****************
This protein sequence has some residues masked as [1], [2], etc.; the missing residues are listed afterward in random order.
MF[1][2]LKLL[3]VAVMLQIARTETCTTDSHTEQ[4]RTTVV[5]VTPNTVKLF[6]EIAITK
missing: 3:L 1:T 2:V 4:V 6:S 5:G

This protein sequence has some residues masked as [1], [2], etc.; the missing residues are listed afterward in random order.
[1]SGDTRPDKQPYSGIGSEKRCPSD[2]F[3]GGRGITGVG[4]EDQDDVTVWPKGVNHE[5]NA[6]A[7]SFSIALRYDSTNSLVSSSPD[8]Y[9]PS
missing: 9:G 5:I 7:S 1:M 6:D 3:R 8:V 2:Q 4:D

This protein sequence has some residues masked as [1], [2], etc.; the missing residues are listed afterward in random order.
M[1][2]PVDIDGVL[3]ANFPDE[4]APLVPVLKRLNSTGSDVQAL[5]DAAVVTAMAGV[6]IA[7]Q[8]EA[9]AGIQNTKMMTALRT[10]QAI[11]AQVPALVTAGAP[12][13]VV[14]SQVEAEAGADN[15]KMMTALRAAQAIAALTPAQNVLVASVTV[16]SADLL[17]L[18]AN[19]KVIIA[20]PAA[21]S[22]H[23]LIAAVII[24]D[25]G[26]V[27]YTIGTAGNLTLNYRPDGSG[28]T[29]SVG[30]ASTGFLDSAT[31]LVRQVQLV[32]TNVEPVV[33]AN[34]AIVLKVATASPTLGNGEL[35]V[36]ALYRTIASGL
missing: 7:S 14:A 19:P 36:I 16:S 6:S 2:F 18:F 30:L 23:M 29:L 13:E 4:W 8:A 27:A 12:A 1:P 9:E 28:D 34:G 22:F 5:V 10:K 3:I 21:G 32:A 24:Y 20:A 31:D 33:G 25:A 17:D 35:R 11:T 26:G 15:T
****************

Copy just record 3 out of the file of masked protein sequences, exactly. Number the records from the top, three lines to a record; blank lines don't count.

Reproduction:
This protein sequence has some residues masked as [1], [2], etc.; the missing residues are listed afterward in random order.
M[1][2]PVDIDGVL[3]ANFPDE[4]APLVPVLKRLNSTGSDVQAL[5]DAAVVTAMAGV[6]IA[7]Q[8]EA[9]AGIQNTKMMTALRT[10]QAI[11]AQVPALVTAGAP[12][13]VV[14]SQVEAEAGADN[15]KMMTALRAAQAIAALTPAQNVLVASVTV[16]SADLL[17]L[18]AN[19]KVIIA[20]PAA[21]S[22]H[23]LIAAVII[24]D[25]G[26]V[27]YTIGTAGNLTLNYRPDGSG[28]T[29]SVG[30]ASTGFLDSAT[31]LVRQVQLV[32]TNVEPVV[33]AN[34]AIVLKVATASPTLGNGEL[35]V[36]ALYRTIASGL
missing: 7:S 14:A 19:P 36:I 16:S 6:S 2:F 18:F 30:L 23:M 29:L 13:E 4:W 8:A 27:A 12:A 1:P 9:E 28:D 34:G 22:F 5:V 10:K 3:I 21:G 32:A 24:Y 20:A 31:D 33:G 25:A 17:D 35:R 11:T 26:G 15:T